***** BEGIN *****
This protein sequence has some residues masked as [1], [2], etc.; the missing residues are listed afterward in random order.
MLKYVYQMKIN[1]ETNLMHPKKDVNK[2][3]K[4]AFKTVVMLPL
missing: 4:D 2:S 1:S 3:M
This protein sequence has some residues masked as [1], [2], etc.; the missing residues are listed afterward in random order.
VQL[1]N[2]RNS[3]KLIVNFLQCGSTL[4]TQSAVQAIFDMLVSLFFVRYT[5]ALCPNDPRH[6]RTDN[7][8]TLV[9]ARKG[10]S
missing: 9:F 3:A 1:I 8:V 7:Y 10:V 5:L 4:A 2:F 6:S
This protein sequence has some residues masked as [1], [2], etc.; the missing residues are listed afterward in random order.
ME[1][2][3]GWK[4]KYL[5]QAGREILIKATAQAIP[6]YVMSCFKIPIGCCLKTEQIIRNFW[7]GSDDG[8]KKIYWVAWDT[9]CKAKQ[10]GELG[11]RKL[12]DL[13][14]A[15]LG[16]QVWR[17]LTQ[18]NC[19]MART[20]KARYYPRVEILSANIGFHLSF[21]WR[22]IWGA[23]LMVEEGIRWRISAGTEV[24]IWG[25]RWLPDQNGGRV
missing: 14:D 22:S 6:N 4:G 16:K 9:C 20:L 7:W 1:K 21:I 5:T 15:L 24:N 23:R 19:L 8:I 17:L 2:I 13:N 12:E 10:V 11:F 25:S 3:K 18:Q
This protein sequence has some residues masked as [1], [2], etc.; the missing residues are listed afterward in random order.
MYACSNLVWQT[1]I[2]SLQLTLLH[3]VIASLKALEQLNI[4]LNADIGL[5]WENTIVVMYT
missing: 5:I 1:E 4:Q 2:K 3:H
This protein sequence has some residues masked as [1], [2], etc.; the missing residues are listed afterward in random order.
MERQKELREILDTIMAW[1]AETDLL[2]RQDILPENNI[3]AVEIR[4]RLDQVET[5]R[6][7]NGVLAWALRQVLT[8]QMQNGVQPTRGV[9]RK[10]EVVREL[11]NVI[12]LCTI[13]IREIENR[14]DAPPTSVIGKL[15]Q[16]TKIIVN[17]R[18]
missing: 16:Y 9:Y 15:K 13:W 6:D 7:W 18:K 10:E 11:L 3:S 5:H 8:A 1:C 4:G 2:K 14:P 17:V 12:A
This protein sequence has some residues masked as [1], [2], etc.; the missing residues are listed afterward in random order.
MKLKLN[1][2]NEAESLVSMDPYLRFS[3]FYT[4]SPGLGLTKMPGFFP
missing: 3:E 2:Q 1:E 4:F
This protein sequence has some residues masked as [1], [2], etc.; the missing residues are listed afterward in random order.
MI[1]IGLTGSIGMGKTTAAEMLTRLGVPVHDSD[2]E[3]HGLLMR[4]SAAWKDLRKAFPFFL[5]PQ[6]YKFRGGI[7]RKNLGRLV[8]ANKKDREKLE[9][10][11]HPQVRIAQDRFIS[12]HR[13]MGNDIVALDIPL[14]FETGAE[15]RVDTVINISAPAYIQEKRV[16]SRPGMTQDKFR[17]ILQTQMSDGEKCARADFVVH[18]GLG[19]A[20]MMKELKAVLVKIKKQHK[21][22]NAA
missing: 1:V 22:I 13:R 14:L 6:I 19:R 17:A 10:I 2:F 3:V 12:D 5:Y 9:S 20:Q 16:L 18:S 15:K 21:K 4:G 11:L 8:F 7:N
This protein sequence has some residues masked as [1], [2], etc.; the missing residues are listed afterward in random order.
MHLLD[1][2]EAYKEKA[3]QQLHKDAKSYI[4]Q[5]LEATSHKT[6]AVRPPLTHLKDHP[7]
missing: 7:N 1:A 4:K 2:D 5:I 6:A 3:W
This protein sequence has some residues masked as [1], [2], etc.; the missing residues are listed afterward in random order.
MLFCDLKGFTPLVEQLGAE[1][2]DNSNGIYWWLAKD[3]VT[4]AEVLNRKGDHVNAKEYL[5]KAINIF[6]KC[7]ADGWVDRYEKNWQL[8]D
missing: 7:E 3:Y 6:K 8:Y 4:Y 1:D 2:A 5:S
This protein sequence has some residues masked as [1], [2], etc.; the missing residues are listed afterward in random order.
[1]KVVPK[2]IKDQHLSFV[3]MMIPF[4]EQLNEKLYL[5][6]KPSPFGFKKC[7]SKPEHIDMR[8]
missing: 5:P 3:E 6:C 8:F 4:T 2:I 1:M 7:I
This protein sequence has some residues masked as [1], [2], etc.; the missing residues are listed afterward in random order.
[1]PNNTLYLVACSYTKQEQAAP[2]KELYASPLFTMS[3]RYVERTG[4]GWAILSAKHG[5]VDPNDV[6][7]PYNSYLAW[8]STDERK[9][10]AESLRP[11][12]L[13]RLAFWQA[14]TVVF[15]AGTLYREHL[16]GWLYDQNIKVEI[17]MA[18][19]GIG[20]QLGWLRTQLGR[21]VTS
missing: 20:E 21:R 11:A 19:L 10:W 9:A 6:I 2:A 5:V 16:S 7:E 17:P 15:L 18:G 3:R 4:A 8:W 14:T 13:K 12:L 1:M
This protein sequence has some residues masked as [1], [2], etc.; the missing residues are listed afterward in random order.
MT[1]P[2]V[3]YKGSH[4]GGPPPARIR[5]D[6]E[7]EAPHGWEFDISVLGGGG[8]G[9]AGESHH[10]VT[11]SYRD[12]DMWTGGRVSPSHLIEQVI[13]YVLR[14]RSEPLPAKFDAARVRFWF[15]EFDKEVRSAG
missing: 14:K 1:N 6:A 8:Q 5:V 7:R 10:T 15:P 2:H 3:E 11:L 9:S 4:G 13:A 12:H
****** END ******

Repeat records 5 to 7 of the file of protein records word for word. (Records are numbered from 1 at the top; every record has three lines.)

This protein sequence has some residues masked as [1], [2], etc.; the missing residues are listed afterward in random order.
MERQKELREILDTIMAW[1]AETDLL[2]RQDILPENNI[3]AVEIR[4]RLDQVET[5]R[6][7]NGVLAWALRQVLT[8]QMQNGVQPTRGV[9]RK[10]EVVREL[11]NVI[12]LCTI[13]IREIENR[14]DAPPTSVIGKL[15]Q[16]TKIIVN[17]R[18]
missing: 16:Y 9:Y 15:K 13:W 6:D 7:W 18:K 10:E 11:L 3:S 5:H 8:A 1:C 4:G 2:K 14:P 17:V 12:A
This protein sequence has some residues masked as [1], [2], etc.; the missing residues are listed afterward in random order.
MKLKLN[1][2]NEAESLVSMDPYLRFS[3]FYT[4]SPGLGLTKMPGFFP
missing: 3:E 2:Q 1:E 4:F
This protein sequence has some residues masked as [1], [2], etc.; the missing residues are listed afterward in random order.
MI[1]IGLTGSIGMGKTTAAEMLTRLGVPVHDSD[2]E[3]HGLLMR[4]SAAWKDLRKAFPFFL[5]PQ[6]YKFRGGI[7]RKNLGRLV[8]ANKKDREKLE[9][10][11]HPQVRIAQDRFIS[12]HR[13]MGNDIVALDIPL[14]FETGAE[15]RVDTVINISAPAYIQEKRV[16]SRPGMTQDKFR[17]ILQTQMSDGEKCARADFVVH[18]GLG[19]A[20]MMKELKAVLVKIKKQHK[21][22]NAA
missing: 1:V 22:I 13:R 14:L 6:I 19:R 17:A 10:I 2:F 3:V 12:D 5:Y 9:S 20:Q 16:L 18:S 15:K 21:K 4:G 11:L 8:F 7:N